Name:Service No:Rank:Battalion:Date of Birth:Place of Birth:Date of Enlistment:Place of Enlistment:Address at Enlistment:Age at Enlistment:Height:Complexion:Hair:Eyes:Trade:Martial Status:Religion:Next of Kin:Date of Discharge:Date of Death: Cemetery:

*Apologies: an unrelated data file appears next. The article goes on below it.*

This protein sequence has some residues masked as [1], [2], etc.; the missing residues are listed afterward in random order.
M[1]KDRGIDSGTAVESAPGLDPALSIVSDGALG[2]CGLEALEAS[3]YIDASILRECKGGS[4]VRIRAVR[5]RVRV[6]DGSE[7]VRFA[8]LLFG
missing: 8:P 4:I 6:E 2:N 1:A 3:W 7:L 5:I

John Charles McLure3204459Private1st Depot Battalion, Nova Scotia Regiment (‘H’ Company)Canadian Army Medical Corps (England and Canada)December 11, 1895 (Official Year of Birth: 1894)Murray Harbour North, Prince Edward IslandMay 27, 1918Charlottetown, PEIMurray Harbour, PEI225 feet, 5¾ inchesMediumBlackGreyCarpenterSinglePresbyterianCartney David McLure (Father) Murray Harbour North, PEIAugust 28, 1919April, 1966Montague Community Park Cemetery, Kings Co., Prince Edward IslandCharles was the son of Cartney David McLure (1856–1928) and Margaret (Dixon) McLure (1858–1941). Charles had two sisters, Lucy Belle and Barbara, and brothers George, Adam, William David, Cameron, Chester, Howard, and Benjamin. Charles grew up on the family farm and was employed as a carpenter prior to his enlistment in 1918. In June 1917, the Canadian Government introduced conscription. Charles was 23 when the Canadian Parliament passed the Military Service Act in August 1917, and registered as required. November 20, 1917 Reported for his Medical Examination under the Military Services ActMay 27, 1918 Official Attestation, Charlottetown, PEI (Training at Aldershot, NS)August 2, 1918 Embarked Halifax on the troop transport SS IxionAugust 15, 1918 Disembarked Liverpool, England August 16, 1918 Taken on strength on arrival from Canada and assigned to BourleySegregation Camp at Aldershot, England. August 16, 1918 Assigned to 17th Reserve Battalion at Bramshott. January 30, 1919 Struck off strength from the 17th Reserve Battalion and transferred toCMAC Depot at Ripon and to the Granville Special Hospital, BuxtonFebruary 12, 1919 Taken on strength with CAMC Casualty Company at Witley July 2, 1919 Granted leaveJuly 18, 1919 Returned from leave July 19, 1919 Transferred to CCC (Canadian Concentration Camp) “G” Wing at Witley.August 13, 1919 8.G.S. ‘J’ Wing Canadian Corps Camp, Witley on proceeding to Canada. Struck off Strength to Canada; Returned to Canada on SS SaxoniaAugust 23, 1919 Assigned to Disposal Station ‘B’ Halifax, NSAugust 28, 1919 Discharged on demobilization at Halifax, NSHe returned to Montague and lived with his older brother, Adam, on School Street, in Montague until he married Ruby Ann Campbell (1895-1979). The family lived in Montague and there were three children.The Montague Furnishing Co. made household furniture on a small scale and the company began to make coffins for local use. The first building was situated on the corner of Main and Mill streets and was destroyed by fire in 1911. The Owen Connolly building on Main Street on the north side of the village was acquired and the Montague Furnishing Co. grew and expanded making caskets for customers in every province of Canada, and the West Indies. At its peak the company employed some fifty people.Charles was employed as a carpenter with the Montague Furnishing Co. as their moulder man and in later years as a foreman. His wife, Ruby, prior to their marriage, was also employed with the company, involved in preparing the interiors of caskets. In 1939 through 1945, the years of WWII, Charles served as an Air Observer Warden in Montague. The helmet he used was donated to the Wartime Heritage Association by the family of his son, Barrie C. MacLure, of Yarmouth, Nova Scotia in January, 2019.